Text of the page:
Foreword Reviews

Narcissus Is Dreaming

This quick, interesting sci-fi read takes us inside the emotions of a shape-shifter living among humans.

Imagine being able to change into any shape you choose. Rose Mambert has written an original story about a race of people who can do just that while still existing among humans. Narcissus Is Dreaming is a straightforward account of reality with a twist.

The book takes place in the future. Humans still exist as they do today, but a race of shape-shifting beings called “shapers” secretly lives on Earth, passing among humankind and maintaining normal jobs. They have no gender-specific pronouns, and are simply referred to as “it.” They do not have emotions—at least they are not supposed to. A shaper living as both a young woman named Dahlia and a man named Dragon Cello tries to get even with a former lover and is captured by the FBI in the process. The agency wants Dahlia/Dragon Cello to act as an assassin.

The cast of main characters is small, made smaller by the Dahlia/Dragon Cello dichotomy. The other main character is the shaper’s captor, an FBI agent named Rush with a strange connection to the shaper lifestyle. These two are the best developed of the characters. Through their interactions, we see that they are both trying to reconcile something within themselves; Dahlia/Dragon deals with the advent of having emotions, and Rush confronts his past. The supporting characters, on the other hand, are not very well developed. They come and go throughout the book and we are never really get to know them.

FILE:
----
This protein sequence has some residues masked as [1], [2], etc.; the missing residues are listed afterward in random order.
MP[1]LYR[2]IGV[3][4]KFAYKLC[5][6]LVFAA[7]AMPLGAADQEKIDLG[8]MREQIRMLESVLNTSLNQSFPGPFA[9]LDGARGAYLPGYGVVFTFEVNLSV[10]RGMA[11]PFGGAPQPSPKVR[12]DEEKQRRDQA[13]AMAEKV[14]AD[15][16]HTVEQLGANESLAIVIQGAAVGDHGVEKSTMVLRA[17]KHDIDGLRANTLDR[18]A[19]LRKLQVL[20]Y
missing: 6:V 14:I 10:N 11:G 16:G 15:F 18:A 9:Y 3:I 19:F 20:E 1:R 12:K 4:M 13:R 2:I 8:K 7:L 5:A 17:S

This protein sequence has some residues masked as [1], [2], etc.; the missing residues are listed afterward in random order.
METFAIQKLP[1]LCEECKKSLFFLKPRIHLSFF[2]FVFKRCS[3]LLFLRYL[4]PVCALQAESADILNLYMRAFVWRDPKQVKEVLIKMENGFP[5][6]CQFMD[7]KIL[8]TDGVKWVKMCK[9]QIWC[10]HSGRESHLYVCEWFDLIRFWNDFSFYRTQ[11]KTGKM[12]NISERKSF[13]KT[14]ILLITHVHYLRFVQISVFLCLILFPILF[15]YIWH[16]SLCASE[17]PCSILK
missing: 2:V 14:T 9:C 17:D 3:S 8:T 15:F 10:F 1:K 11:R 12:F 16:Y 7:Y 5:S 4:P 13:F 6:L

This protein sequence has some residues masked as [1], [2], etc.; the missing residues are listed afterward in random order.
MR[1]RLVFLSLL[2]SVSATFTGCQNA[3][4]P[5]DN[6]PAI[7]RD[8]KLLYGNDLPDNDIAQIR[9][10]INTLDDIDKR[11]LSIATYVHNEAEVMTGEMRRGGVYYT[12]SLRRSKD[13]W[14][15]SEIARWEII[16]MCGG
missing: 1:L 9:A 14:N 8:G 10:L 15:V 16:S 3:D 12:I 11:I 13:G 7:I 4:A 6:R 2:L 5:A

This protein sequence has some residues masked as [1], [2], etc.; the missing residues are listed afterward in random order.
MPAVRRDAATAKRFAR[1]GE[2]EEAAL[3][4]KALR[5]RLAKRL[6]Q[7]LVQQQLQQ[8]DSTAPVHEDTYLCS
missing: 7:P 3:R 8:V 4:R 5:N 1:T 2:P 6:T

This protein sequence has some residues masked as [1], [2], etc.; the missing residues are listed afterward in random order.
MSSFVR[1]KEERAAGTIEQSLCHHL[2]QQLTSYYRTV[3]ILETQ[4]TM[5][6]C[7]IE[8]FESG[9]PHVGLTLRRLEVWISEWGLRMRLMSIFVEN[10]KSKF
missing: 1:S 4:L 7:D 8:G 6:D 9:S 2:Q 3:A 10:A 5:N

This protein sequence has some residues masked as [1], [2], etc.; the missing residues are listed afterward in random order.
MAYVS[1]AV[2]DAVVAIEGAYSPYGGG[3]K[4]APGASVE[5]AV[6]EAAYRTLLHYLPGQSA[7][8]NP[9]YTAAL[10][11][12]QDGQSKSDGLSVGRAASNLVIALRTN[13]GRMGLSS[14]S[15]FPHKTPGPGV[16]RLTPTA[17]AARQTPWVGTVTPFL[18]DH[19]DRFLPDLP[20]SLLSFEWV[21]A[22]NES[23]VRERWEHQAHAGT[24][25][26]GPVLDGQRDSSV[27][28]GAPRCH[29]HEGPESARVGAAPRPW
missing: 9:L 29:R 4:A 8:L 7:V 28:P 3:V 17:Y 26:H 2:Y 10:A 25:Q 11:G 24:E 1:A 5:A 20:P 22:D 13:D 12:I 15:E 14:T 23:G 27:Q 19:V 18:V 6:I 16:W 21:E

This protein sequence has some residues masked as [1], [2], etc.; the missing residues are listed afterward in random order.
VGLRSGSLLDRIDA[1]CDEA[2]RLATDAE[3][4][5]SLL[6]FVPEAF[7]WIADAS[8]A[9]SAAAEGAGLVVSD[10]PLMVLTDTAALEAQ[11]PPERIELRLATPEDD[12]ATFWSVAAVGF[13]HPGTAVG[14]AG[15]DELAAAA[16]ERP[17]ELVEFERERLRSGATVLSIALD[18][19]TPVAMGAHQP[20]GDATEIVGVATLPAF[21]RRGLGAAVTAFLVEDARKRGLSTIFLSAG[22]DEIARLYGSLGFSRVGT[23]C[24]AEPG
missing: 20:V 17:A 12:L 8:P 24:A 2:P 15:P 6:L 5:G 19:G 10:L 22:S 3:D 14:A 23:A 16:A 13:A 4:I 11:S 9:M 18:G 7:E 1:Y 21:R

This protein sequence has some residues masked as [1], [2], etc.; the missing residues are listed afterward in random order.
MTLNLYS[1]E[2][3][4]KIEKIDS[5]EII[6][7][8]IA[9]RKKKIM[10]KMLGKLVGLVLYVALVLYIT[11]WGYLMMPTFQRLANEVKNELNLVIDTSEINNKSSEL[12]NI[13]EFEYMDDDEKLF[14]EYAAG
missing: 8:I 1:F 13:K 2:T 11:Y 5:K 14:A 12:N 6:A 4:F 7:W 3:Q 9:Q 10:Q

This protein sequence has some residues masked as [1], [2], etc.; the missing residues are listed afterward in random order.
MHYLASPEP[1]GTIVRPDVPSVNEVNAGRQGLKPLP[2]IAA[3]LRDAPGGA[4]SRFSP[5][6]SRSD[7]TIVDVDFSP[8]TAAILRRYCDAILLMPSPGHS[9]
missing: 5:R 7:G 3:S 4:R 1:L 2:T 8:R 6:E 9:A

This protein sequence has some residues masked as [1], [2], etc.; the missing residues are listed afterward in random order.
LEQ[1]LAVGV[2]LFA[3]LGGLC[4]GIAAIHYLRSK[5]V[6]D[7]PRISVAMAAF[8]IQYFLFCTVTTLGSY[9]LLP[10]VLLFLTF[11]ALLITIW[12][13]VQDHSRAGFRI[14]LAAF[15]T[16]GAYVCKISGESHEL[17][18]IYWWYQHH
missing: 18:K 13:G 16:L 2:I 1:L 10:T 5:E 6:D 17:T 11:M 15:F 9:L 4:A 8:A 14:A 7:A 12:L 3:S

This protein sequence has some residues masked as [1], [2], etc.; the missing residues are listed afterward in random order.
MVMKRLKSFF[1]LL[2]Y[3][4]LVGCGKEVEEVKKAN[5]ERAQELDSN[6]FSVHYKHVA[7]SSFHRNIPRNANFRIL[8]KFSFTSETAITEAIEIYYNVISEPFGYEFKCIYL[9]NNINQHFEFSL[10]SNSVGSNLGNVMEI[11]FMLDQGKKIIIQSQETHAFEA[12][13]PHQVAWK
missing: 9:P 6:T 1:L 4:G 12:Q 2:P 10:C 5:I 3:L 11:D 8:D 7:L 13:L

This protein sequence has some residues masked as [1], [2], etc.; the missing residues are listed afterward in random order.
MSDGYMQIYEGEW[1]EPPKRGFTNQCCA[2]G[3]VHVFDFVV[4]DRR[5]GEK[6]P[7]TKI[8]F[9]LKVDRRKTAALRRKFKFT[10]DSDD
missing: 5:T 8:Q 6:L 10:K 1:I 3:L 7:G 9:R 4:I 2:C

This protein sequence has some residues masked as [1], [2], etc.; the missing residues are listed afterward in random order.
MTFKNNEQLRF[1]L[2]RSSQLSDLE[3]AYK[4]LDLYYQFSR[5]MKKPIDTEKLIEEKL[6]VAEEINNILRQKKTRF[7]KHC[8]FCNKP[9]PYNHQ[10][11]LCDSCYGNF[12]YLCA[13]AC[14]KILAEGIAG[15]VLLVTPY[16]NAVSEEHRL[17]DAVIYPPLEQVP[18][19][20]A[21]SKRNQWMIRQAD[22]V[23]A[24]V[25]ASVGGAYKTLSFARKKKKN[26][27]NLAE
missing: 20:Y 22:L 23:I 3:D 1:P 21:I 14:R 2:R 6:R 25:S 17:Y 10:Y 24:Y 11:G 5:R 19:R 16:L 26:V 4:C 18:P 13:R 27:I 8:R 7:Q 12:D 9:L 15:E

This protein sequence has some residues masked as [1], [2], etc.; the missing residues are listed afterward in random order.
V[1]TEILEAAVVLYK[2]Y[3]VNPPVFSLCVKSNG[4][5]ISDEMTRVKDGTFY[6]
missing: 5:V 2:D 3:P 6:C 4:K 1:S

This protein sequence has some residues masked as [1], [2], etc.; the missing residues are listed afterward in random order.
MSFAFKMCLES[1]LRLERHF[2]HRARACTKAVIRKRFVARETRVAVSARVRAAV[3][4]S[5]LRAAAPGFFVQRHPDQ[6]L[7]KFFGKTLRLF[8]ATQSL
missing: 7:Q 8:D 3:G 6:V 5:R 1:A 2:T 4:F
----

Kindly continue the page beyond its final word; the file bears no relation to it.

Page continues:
Narcissus Is Dreaming is successful in telling a new story that gets inside the main characters’ heads. It is easy to imagine trying to figure out emotions and to grapple with the past, as Dahlia/Dragon Cello and Rush do. The book is written in the present tense, which adds to the story’s immediacy, and, at 150 pages, Narcissus is a fast read. The cover art underscores the book’s focus on the dual-form shapers by featuring a profile that is half male and half female, depicted in pleasing pastels.

Mambert, who lives in Massachusetts “with her son, one small cat, and 200,000 honeybees,” has written one other book—a “rock and roll vampire novel” called *The Muses: The Blood Tour—*and is editor-in-chief of Pink Narcissus Press.

Narcissus Is Dreaming is great for folks looking to dip their feet into the science fiction genre or those just looking for a quick read. While simple, the story is interesting. Mambert certainly serves a solid book.

Reviewed by Marlee Leebrick-Stryker

Disclosure: This article is not an endorsement, but a review. The publisher of this book provided free copies of the book and paid a small fee to have their book reviewed by a professional reviewer. Foreword Reviews and Clarion Reviews make no guarantee that the publisher will receive a positive review. Foreword Magazine, Inc. is disclosing this in accordance with the Federal Trade Commission’s 16 CFR, Part 255.

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